Indo-Pacific is no more a topic of mere academic debates and deliberations; it has been incorporated into formal discourses and official policy lexicons by foreign policy establishments of different countries, including India. In a way, this acceptance can be construed as a subtle victory for those Indian diplomats and academics who have been promoting this geo-political nomenclature for quite some time. Apart from academic conferences and seminars, Indo-Pacific, instead of Asia-Pacific, is being increasingly used in the official communique, joint statements, press releases, and bilateral meetings. Despite the lack of unanimity on to what constitutes the region, it is fast evolving into one of the defining strategic paradigms of contemporary international relations.
After the US renamed its Pacific Command to the Indo-Pacific Command, the Indian government, in April 2019, opened a new ‘Indo-Pacific Division’ in Ministry of External Affairs aiming to “integrate the Indian Ocean Rim Association, ASEAN Region, and the Quad”. The opening of a specific division dedicated to Indo-Pacific signaled India’s intent and determination to play a proactive role in not only pushing the geopolitical construct but also significantly influence the geopolitics in the region. India is moving fast to expand the realm of Indo-Pacific to include the Gulf states and Africa. Minister of External Affairs, S. Jaishankar laid out India’s approach most clearly while delivering the valedictory address at the end of the 6th Indian Ocean Dialogue and Delhi Dialogue XI: “While the nations of the eastern Indian Ocean and States on the connecting seas leading to the Pacific are defining their vision of the Indo-Pacific, there is room for a western Indian Ocean version of this concept too. In line with our own view that the Indo-Pacific naturally includes our western oceanic neighbors in the Gulf, the island nations of the Arabian Sea, and our partners in Africa.” It is noteworthy here that noted strategic expert Prof. Chintamani Mahapatra in a commentary titled “India and the Geographical Space of Indo-Pacific” posted on this website on March 4, 2019, had strongly argued for the inclusion of countries of the Persian Gulf and Africa into Indo-Pacific.
Indo-Pacific-as a geo-political and geo-strategic construct has gained significant ground and attention. While the US, that happens to be among the leading nations to advance the concept, is keen to promote it, India and Japan are enthusiastically pushing the notion so that balance of power could be maintained in the region whereby their strategic autonomy could be protected. In this context, the recently concluded 2+2 dialogue that India had with Japan and the US assumes great significance as they cemented the convergence of strategic interests among these three major powers. The joint statement, issued after the first India-Japan 2+2 Foreign and Defence Ministerial Meeting on November 30, 2019, welcomed the adoption of “ASEAN Outlook on the Indo-Pacific (AOIP)” and India’s announcement of “Indo-Pacific Oceans Initiative” and reiterated the commitment of both countries to foster “safe, secure, stable, prosperous and sustainable maritime domain” in Indo-Pacific region. Close on the heels of dialogue with Japan, Defence Minister Rajnath Singh and Minister of External Affairs S. Jaishankar met their American counterparts in Washington on 18 December for the second annual India-US 2+2 Ministerial Dialogue. The joint statement issued after the dialogue echoed the Indo-Japanese joint statement pledging support for “ASEAN centrality, the rule of law, freedom of navigation and overflight, peaceful resolution of disputes, and sustainable and transparent infrastructure investment”. It also called for joint efforts for the development of infrastructure and connectivity in the region.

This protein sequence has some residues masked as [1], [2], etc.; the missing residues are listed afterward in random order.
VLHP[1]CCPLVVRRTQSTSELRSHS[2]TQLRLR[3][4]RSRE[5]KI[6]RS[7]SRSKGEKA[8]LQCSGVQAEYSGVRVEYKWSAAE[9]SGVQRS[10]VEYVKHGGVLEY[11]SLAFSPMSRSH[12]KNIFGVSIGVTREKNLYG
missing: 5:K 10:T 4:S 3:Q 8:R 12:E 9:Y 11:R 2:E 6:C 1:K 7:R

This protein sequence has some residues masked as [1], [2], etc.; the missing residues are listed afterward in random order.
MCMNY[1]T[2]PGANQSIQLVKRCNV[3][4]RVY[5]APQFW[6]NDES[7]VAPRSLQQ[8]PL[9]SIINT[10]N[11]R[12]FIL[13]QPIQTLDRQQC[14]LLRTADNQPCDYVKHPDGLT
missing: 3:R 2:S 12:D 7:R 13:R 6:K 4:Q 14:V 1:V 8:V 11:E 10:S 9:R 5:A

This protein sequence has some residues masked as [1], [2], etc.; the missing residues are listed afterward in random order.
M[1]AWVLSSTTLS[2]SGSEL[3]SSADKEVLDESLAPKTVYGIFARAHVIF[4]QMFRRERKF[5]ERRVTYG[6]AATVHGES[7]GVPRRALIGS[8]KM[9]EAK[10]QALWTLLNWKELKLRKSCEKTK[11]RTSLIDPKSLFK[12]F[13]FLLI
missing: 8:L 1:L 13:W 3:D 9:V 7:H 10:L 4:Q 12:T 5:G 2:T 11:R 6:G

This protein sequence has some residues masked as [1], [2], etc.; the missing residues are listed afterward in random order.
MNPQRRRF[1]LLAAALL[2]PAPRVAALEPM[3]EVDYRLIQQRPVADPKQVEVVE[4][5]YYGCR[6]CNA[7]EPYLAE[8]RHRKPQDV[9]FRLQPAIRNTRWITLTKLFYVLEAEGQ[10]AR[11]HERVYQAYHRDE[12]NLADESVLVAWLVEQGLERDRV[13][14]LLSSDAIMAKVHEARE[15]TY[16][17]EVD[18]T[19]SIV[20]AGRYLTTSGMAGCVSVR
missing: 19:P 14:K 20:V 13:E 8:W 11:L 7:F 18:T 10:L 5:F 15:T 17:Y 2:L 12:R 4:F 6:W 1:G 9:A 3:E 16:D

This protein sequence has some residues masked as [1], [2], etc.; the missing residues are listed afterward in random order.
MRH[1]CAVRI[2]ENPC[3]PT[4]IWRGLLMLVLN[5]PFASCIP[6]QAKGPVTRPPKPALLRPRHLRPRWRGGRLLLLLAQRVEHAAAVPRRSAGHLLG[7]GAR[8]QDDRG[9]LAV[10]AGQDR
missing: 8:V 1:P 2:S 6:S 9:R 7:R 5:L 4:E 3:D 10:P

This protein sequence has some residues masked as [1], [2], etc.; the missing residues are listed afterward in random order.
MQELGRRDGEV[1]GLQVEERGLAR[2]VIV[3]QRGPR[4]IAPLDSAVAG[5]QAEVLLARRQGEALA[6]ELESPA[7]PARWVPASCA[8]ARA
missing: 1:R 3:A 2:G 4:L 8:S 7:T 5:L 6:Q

ASEAN is more than willing to work closely with India and Japan to thwart the emergence of Sino-centric regional order in Indo-Pacific, provided its centrality is duly acknowledged and maintained. India and Japan, on the other hand, have been intensively pursuing the agenda of ‘freeing’ the maritime trade routes and zones from overarching Chinese influence and presence with tacit support from ‘friendly’ ASEAN countries. While India has been consistently maintaining that its Indo-Pacific strategy is not aimed against any particular country but rather favors ‘inclusive multipolarity’, the 2+2 dialogue mechanism provides for an excellent opportunity to calibrate a cohesive approach that would not appear unilateral or aggressive. These bilateral dialogues may very well pave the way for a multilateral consensus in favor of an open, democratic, and inclusive Indo-Pacific that would accommodate the interests of all the stakeholders in the region. With India intending to play a major role, as reflected in recent initiatives, the region is set to witness interesting strategic realignment in the future.
*** The author is Director of Kalinga Institute of Indo-Pacific Studies and currently working as assistant professor of political science at Ravenshaw University ***